In the wake of the Fukushima Daiichi nuclear disaster of March 2011, scientists have discovered genetic mutations affecting three generations of butterflies near the nuclear plant, a finding that raises concerns that other species may also be affected by the ensuing radioactive fallout.
Researchers found that 12% of butterflies of the pale grass blue species who were exposed to the radiation while in the larval stage exhibited abnormalities such as damaged eyes, stunted wings and misshapen legs. The malformed butterflies were bred in labs far from the fallout zone, but despite the distance, 18% of offspring, that is, the second generation, exhibited similar mutations. In the third generation, the proportion was even higher—34% of offspring were likewise affected, even though in this instance of breeding the mated pair was made up of one mutated parent and one parent that was unaffected by radiation. It appears that mutations brought on by exposure to radiation, in this case, pass on and proliferate across generations.
A separate study published recently in the Journal of the American Medical Association examined cesium levels in 9498 individuals who lived close to Fukushima, and found them to have very low levels of radioactivity, averaging 1 millisievert each. Doses at that level are considered safe and do not pose a health risk.
But while medical experts and researchers deny that the Fukushima accident may lead to an elevated occurrence of leukemia or cancer in humans, as often occurs due to exposure to radiation, they emphasize the need for long-term medical examination. As the Chernobyl catastrophe showed, young people impacted by fallout may be at increased risk of developing thyroid cancer.
“There are a number of unknown factors surrounding the genetic impact of radiation. We still cannot 100 percent deny that the impact may come out in the future,” said Makoto Yamada, a medical doctor who examines Fukushima residents.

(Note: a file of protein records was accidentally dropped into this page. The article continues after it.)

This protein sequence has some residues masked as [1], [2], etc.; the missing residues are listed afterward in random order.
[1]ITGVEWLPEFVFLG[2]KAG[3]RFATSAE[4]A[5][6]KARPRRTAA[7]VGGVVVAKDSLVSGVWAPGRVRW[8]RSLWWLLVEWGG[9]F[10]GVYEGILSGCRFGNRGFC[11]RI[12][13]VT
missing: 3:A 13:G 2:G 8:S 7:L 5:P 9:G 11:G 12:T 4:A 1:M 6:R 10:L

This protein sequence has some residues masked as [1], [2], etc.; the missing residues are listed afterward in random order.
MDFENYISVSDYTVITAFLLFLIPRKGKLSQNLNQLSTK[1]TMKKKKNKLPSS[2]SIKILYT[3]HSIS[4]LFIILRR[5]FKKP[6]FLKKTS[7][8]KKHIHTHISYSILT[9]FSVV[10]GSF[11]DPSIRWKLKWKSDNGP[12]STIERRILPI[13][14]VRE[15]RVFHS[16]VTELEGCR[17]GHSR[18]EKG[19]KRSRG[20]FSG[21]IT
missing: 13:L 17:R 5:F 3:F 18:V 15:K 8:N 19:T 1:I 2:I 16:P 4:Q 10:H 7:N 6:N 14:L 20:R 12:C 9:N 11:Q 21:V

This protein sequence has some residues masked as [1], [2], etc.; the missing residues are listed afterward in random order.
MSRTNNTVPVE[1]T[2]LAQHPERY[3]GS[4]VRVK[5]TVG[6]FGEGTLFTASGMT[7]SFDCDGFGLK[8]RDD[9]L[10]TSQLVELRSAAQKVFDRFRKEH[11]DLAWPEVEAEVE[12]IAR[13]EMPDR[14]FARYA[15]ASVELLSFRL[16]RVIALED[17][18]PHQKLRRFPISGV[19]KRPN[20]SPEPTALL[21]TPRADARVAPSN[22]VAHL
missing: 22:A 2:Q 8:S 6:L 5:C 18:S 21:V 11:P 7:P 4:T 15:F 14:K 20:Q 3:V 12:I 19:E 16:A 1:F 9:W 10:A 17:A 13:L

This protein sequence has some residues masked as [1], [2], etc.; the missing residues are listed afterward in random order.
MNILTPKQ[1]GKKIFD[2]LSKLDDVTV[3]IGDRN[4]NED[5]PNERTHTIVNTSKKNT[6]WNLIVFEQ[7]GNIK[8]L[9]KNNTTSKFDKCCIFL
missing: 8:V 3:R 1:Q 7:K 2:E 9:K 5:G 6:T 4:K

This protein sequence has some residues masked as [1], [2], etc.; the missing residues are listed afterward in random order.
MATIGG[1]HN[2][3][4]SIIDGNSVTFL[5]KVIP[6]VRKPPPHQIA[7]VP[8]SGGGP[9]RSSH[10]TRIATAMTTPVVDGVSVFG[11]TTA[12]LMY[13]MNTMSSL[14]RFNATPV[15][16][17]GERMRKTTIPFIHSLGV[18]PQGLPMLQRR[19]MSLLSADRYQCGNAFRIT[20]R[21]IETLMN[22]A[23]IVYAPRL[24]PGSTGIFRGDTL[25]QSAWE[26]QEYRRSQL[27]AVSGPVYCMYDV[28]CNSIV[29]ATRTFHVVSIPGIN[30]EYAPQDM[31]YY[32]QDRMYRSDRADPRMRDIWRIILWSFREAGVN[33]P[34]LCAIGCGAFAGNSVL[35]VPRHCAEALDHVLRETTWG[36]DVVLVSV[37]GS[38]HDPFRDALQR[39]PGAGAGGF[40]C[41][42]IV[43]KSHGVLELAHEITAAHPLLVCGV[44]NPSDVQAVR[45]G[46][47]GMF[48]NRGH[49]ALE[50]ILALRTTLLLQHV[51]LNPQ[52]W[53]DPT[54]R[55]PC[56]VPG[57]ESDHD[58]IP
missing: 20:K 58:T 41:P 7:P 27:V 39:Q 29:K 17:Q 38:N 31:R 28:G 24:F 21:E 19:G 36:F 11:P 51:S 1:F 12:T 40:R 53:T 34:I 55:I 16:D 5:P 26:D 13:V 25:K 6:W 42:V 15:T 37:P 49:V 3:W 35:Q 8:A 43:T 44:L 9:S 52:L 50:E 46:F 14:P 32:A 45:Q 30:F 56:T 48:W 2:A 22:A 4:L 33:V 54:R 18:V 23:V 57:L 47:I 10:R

Japan continues its efforts to clean out the radiation from the affected area, which is the size of Connecticut, in the hopes that evacuated residents can safely return to their home. The task is immense, and it is still unknown whether the region affected by the nuclear disaster will ever truly be safe.
Six months after the nuclear meltdown, scientists collected 240 butterflies for a follow-up study. Physical and genetic abnormalities were noted in 52% of their offspring, which was considered a “dominantly high ratio.” Such a high incidence of malformation could be the result of consuming contaminated foodstuffs, internal and external exposure to radiation and from the atmosphere.
Researchers say that the pale grass blue butterflies are widespread in the Fukushima area as in the rest of Japan, and that their wing colour patterns are reliable markers of environmental change; this makes them well-suited to test radiation’s effects on living things.
The sickly butterflies are the first indication of genetic mutation in living organisms caused by the Fukushima Daiichi radiation, though there is as yet no evidence that similar abnormalities occur in humans—but further study may just bear this out. Joji Otaki, associate professor at the University of the Ryukyus in Okinawa, was quoted as saying, “Our findings suggest that the contaminants are causing ecological damage. We do not know its implication to humans.”
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